Rokitansky-Aschoff sinuses


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Ro·ki·tan·sky-Asch·off si·nus·es

(rō-ki-tahn'skē ahsh'of),
small outpocketings of the mucosa of the gallbladder which extend through the muscular layer; they may be congenital.

Aschoff,

Karl Ludwig, German pathologist, 1866-1942.
Aschoff bodies - a form of granulomatous inflammation characteristically observed in acute rheumatic carditis. Synonym(s): Aschoff nodules
Aschoff cell - a large-cell component of rheumatic nodules in the myocardium.
Aschoff nodules - Synonym(s): Aschoff bodies
node of Aschoff and Tawara - a small node of modified cardiac muscle that gives rise to the atrioventricular bundle of the conduction system of the heart. Synonym(s): atrioventricular node; Tawara node
Rokitansky-Aschoff sinuses - see under Rokitansky

Rokitansky,

Karl Freiherr von, Austrian pathologist, 1804-1878.
Mayer-Rokitansky-Küster-Hauser syndrome - see under Mayer, Paul
Rokitansky disease - (1) Synonym(s): acute yellow atrophy of the liver - (2) Chiari syndrome
Rokitansky diverticulum
Rokitansky hernia - separation of the muscular fibers of the bowel allowing protrusion of a sac of the mucous membrane.
Rokitansky kidney
Rokitansky pelvis - Synonym(s): spondylolisthetic pelvis
Rokitansky tumor
Rokitansky-Aschoff sinuses - small outpocketings of the mucosa of the gallbladder which extend through the muscular layer.
Rokitansky-Küster-Hauser syndrome - Synonym(s): Mayer-Rokitansky-Küster-Hauser syndrome
References in periodicals archive ?
Microscopically, lipid containing histiocytes infiltrating into outer muscle layer of gall bladder wall may be seen to from xanthogranulomatous foci and fibrosis owing to extravasation of bile into gallbladder wall through Rokitansky-Aschoff sinuses or a small ulceration in the mucosa.3 Macroscopically, XGC lesion vary from yellowbrown nodules in the gallbladder wall to diffuse involvement of the entire gallbladder with extension to the surrounding structures.4 The importance of XCG is that it mimics gallbladder carcinoma (GBC) preoperatively on imaging and intra-operatively.
Gallbladder adenomyomatosis (GA) is a disease characterized by epithelial proliferation and hypertrophy of the muscles of the gallbladder wall (1) with an outpouching of the mucosa into or through the thickened muscular layer, i.e., the Rokitansky-Aschoff sinuses (RAS) (2).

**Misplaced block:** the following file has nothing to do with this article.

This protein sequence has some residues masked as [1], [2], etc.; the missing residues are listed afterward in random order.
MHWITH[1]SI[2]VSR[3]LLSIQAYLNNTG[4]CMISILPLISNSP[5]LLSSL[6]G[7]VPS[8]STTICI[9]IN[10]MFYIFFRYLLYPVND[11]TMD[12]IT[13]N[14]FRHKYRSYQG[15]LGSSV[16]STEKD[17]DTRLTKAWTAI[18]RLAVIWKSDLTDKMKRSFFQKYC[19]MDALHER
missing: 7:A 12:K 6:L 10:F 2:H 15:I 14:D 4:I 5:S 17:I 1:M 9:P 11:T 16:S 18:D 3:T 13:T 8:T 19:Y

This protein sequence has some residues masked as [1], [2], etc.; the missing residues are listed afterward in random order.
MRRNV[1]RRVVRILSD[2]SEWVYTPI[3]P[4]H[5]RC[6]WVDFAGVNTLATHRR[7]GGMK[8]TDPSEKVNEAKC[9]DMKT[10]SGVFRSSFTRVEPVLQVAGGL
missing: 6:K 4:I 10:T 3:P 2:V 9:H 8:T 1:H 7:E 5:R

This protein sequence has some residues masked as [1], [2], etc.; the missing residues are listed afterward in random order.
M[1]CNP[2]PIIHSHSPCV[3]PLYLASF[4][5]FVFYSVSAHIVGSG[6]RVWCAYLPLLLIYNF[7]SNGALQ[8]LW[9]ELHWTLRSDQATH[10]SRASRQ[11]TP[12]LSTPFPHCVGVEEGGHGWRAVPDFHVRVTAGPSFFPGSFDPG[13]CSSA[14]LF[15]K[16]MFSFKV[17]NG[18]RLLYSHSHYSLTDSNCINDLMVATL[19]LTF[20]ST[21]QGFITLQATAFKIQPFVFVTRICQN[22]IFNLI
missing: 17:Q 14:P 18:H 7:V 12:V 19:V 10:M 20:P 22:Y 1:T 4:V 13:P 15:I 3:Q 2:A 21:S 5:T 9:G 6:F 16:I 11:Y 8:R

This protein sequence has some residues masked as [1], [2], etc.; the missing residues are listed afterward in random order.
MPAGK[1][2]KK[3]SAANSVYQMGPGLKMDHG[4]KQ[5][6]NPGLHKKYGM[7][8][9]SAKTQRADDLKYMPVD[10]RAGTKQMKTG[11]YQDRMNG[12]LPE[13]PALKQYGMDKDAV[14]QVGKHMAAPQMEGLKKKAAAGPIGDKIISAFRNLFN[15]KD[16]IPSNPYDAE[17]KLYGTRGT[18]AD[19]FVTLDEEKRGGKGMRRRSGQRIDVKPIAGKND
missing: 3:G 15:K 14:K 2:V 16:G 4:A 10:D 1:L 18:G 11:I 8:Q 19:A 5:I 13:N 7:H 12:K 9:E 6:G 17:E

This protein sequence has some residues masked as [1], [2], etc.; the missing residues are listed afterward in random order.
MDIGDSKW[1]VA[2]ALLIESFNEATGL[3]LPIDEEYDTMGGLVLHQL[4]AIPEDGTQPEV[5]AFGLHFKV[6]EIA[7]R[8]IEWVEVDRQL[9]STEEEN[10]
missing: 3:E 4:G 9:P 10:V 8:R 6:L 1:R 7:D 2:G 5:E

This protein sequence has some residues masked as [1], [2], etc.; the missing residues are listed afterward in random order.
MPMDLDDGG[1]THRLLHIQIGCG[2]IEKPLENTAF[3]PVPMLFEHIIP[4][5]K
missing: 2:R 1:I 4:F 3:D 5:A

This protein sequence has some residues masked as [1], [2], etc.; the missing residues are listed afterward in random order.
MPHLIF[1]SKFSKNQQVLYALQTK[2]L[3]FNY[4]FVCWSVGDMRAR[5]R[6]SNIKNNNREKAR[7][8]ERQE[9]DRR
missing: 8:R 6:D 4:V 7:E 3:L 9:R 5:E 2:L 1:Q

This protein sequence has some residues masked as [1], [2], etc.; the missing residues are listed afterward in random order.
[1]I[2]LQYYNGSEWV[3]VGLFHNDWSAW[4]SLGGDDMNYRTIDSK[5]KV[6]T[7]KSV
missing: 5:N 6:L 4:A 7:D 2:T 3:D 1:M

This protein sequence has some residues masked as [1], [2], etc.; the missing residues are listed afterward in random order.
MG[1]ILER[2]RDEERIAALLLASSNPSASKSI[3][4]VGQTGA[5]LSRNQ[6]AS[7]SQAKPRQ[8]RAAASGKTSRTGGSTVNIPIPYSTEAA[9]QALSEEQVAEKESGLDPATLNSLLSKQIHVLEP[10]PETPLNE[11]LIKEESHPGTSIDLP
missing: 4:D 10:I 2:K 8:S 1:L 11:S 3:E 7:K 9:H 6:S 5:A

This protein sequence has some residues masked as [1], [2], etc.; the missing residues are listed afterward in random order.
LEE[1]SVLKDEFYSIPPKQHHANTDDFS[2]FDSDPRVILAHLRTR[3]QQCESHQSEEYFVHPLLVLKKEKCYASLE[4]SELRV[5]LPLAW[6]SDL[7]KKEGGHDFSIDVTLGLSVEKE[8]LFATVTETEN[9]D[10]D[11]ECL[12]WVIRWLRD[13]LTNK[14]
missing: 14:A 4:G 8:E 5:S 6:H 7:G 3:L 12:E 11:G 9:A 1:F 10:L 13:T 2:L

A benign condition such as diffuse adenomyomatosis with numerous Rokitansky-Aschoff sinuses could be considered, but this case had no cystic changes and the trilaminar appearance of the gallbladder would be an unusual imaging finding.
[2] The pathogenesis of XGC is the rupture of Rokitansky-Aschoff sinuses and extravasation of bile into the muscular layer.
The pathogenesis is thought to be related to extravasation of bile into the gallbladder wall from rupture of Rokitansky-Aschoff sinuses or by mucosal ulceration.[2] This event incites an inflammatory reaction in the interstitial tissue, whereby fibroblasts and macrophages phagocyte the biliary lipids in bile such as cholesterol and phospholipids leading to the formation of xanthoma cells.
At this time, a repeat abdominal sonogram revealed a 4mm echogenic focus adherent to the anterior gallbladder wall with a comet tail sign, suggestive of cholesterol crystals lodged within Rokitansky-Aschoff sinuses of the gallbladder wall.
Extravasation of bile into the gallbladder wall with involvement of Rokitansky-Aschoff sinuses is a potential precipitating factor for XGC [6-12].
Adenomyomatosis represents the presence of intramural diverticula of the gallbladder mucosa, the Rokitansky-Aschoff sinuses, within a thickened, hypertrophied mucosa and muscularis propria of the gallbladder wall.
This is followed by a downward progression of the lesion, possibly reaching the Rokitansky-Aschoff sinuses. When fully developed, the intestinal metaplasia consists of variable amounts of goblet or columnar cells with a brush border.
A review of 40 cases of xanthogranulomatous cholecystitis suggests that the process in the gallbladder stems from an obstruction of the Rokitansky-Aschoff sinuses by inspissated bile followed by subsequent rupture and a xanthogranulomatous reaction.
[1] It is mostly always linked with gallstones with pathogenesis being a mystery, trigger being gallstones, obstruction to bile flow and cholestasis and infection associated with ruptured Rokitansky-Aschoff sinuses (outpouchings of mucosal epithelium through gall bladder wall).
The gallbladder epithelium, which lines Rokitansky-Aschoff sinuses, enhances on the arterial phase, which results in cystic intramural collections with a thin rim of enhancement.